Metallic bonding is the strong electrostatic attraction between positive metal

Metallic bonding is the strong electrostatic

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• Metallic bonding is the strong electrostatic attraction between positive metal ions and negative delocalised electrons in a metal lattice • Metals have a fixed lattice structure of positive ions. The outer shell of electrons is delocalised. • Metals are good electrical conductors, due to the delocalised electrons free to move and carry the current. • Metals have high melting and boiling points due to the large amounts of energy needed to overcome the metallic bonds. Melting point is influenced by: Charge of metal ion - Metal ions of greater charge contribute more electrons to the delocalised sea, therefore there are more electrostatic forces of attraction between the ions and electrons, resulting in a higher melting point Size of metal ion - smaller cations are closer to the delocalised electrons, resulting in a stronger metallic bond, and a higher melting point • Metals are malleable and ductile. The ions can slide and move past each other as there are no bonds holding specific ions together Simple Molecules • The shape of a molecule or ion is dictated by the number of electron pairs around the central atom and whether they are bonding or lone pairs. • Bonding pairs and lone pairs of electrons are charge clouds that repel each other • Electron pairs in the outer shell arrange themselves as far apart as possible to minimise repulsion • Bonding pairs repel each other equally. While lone pairs repel other pairs more because they are more electron dense. • Each lone pair reduces the bond angle by about 2.5o. • A normal line represents the bond is in plane of the paper. A dotted wedge is a bond going into the paper and a bold wedge is a bond coming out of the paper. Electron Pairs Bonding Pairs Lone Pairs Bond Angles Example Linear 2 2 0 180° CO 2 Trigonal Planar 3 3 0 120° BF 3 Bent 3 2 1 <120° SO 2 Tetrahedral 4 4 0 109.5° CH 4 Trigonal Pyramidal 4 3 1 107° NH 3 V-Shaped 4 2 2 104.5° H 2 O Trigonal Bipyramidal 5 5 0 90°, 120° PCl 5 Seesaw 5 4 1 87°, 102° SF 4 T-Shaped 5 3 2 88° ClF 3 Linear 5 2 3 180° XeF 2 Octahedral 6 6 0 90° SF 6 Square Pyramidal 6 5 1 <90° BrF 5 Square Planar 6 4 2 90° XeF 4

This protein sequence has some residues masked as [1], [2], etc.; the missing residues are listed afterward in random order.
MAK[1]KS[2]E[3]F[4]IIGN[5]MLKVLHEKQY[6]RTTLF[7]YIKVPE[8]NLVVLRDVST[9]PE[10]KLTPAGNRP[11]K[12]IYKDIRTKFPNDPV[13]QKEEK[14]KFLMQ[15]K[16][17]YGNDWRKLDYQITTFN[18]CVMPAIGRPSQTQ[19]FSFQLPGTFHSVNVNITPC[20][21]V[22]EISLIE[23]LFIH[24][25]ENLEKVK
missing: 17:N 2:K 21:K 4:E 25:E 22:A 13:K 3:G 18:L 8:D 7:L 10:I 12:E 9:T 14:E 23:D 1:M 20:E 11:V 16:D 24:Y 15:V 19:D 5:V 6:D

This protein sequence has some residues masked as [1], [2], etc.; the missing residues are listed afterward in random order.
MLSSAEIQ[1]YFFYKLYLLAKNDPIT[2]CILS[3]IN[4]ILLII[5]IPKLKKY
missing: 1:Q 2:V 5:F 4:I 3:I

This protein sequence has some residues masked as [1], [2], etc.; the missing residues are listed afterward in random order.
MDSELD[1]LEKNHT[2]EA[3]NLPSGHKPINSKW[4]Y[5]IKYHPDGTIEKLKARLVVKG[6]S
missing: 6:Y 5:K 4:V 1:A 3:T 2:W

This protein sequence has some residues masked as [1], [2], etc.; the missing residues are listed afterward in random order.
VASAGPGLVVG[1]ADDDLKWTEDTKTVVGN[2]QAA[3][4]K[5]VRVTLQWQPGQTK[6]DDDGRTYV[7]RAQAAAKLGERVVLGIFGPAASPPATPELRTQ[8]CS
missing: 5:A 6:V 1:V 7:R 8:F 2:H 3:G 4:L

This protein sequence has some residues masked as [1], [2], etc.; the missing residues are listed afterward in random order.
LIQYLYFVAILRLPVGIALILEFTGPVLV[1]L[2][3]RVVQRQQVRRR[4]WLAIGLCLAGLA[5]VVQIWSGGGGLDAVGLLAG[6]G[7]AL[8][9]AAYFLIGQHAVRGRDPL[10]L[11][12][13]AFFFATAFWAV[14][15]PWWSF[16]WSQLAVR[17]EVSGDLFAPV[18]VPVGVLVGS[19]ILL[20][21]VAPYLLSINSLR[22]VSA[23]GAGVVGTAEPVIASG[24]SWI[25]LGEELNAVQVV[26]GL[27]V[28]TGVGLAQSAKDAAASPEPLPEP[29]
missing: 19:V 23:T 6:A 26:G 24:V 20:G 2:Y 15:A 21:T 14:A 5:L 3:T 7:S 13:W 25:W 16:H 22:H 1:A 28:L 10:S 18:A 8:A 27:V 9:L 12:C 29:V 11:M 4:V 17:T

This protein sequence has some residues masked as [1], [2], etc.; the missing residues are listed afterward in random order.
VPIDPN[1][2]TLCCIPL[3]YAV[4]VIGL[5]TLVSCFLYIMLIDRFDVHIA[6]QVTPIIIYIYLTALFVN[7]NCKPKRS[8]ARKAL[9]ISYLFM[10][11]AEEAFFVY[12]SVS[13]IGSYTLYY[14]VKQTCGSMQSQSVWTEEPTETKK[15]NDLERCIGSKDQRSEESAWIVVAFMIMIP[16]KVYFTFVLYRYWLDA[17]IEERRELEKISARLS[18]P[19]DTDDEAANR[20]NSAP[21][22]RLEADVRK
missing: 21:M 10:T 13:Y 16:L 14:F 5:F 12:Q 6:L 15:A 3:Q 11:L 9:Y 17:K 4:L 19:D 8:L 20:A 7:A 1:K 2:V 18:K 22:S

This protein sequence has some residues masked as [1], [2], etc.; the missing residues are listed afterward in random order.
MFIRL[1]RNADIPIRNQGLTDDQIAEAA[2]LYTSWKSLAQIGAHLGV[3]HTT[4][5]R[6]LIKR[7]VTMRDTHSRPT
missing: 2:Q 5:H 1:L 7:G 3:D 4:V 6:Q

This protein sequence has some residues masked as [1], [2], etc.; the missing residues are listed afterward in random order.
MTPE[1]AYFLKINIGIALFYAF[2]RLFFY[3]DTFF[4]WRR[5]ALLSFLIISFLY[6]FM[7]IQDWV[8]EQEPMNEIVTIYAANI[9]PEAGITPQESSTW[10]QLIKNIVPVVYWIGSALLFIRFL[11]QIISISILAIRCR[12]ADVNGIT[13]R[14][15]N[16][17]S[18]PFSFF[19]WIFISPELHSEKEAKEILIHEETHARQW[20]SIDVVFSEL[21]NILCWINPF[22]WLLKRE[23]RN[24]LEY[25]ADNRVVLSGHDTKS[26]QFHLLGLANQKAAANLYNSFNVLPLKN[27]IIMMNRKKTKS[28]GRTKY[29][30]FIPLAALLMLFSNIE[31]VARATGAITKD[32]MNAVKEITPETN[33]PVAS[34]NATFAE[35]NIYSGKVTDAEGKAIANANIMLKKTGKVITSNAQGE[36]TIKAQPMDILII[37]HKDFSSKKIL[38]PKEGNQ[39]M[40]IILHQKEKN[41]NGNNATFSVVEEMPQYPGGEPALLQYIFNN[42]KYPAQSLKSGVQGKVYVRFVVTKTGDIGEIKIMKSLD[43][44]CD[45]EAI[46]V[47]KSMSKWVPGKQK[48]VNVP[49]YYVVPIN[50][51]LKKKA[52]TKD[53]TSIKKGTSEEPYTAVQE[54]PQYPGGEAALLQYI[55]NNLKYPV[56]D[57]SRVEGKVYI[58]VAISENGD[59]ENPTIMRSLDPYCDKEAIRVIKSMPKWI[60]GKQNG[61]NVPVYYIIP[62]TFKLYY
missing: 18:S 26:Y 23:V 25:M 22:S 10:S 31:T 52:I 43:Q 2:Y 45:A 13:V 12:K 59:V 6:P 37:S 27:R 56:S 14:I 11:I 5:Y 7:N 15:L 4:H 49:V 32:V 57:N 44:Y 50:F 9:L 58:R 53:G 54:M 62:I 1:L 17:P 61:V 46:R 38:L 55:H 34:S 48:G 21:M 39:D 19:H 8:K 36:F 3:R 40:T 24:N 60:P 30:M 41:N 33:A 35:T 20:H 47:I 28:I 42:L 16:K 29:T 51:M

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snaprevise.co.uk ENTHALPIES, CALORIMETRY & HESS’S LAW CHEAT SHEET Enthalpy • Enthalpy, H , is the thermal energy that is stored in a system • Enthalpy change is the heat energy change measured under conditions of constant pressure. • Enthalpy change values are usually given under standard conditions (100 kPa, 298K & the standard state of the substance). Standard enthalpy changes are denoted by ΔH Ɵ . total enthalpy of products ( kJ mol –1 ) total enthalpy of reactants ( kJ mol –1 ) • The standard enthalpy of formation ( Δ f H Ɵ ) is the enthalpy change when one mole of a substance is formed from its constituent elements, with all reactants and products being in their standard states and under standard conditions • The standard enthalpy of combustion ( Δ c H Ɵ ) is the enthalpy change when one mole of a substance is completely burnt in oxygen, with all reactants and products being in their standard states and under standard conditions Exothermic & Endothermic Reactions
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